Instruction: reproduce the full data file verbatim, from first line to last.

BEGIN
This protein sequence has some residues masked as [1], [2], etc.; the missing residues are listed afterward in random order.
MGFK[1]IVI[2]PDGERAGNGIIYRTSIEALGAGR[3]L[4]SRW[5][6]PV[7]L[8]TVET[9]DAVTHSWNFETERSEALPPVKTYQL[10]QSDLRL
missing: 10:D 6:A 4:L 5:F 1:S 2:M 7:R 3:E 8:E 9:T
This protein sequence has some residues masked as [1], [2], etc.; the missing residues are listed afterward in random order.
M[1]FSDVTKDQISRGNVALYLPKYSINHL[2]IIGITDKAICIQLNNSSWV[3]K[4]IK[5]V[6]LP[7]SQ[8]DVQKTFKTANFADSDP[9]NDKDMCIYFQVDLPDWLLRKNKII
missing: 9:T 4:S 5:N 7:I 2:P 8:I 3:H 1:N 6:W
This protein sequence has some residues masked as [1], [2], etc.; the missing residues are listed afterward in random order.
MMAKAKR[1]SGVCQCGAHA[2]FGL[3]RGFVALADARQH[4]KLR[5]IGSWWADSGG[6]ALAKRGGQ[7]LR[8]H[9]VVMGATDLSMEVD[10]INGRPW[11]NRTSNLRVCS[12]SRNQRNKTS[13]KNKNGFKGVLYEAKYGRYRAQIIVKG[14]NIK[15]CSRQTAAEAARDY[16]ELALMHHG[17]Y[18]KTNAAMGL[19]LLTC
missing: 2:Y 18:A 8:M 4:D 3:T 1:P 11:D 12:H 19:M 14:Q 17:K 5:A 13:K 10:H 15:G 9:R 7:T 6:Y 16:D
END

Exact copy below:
This protein sequence has some residues masked as [1], [2], etc.; the missing residues are listed afterward in random order.
MGFK[1]IVI[2]PDGERAGNGIIYRTSIEALGAGR[3]L[4]SRW[5][6]PV[7]L[8]TVET[9]DAVTHSWNFETERSEALPPVKTYQL[10]QSDLRL
missing: 10:D 6:A 4:L 5:F 1:S 2:M 7:R 3:E 8:E 9:T
This protein sequence has some residues masked as [1], [2], etc.; the missing residues are listed afterward in random order.
M[1]FSDVTKDQISRGNVALYLPKYSINHL[2]IIGITDKAICIQLNNSSWV[3]K[4]IK[5]V[6]LP[7]SQ[8]DVQKTFKTANFADSDP[9]NDKDMCIYFQVDLPDWLLRKNKII
missing: 9:T 4:S 5:N 7:I 2:P 8:I 3:H 1:N 6:W
This protein sequence has some residues masked as [1], [2], etc.; the missing residues are listed afterward in random order.
MMAKAKR[1]SGVCQCGAHA[2]FGL[3]RGFVALADARQH[4]KLR[5]IGSWWADSGG[6]ALAKRGGQ[7]LR[8]H[9]VVMGATDLSMEVD[10]INGRPW[11]NRTSNLRVCS[12]SRNQRNKTS[13]KNKNGFKGVLYEAKYGRYRAQIIVKG[14]NIK[15]CSRQTAAEAARDY[16]ELALMHHG[17]Y[18]KTNAAMGL[19]LLTC
missing: 2:Y 18:A 8:M 4:D 3:T 1:P 11:D 12:H 19:M 14:Q 17:K 5:A 13:K 10:H 15:G 9:R 7:T 6:Y 16:D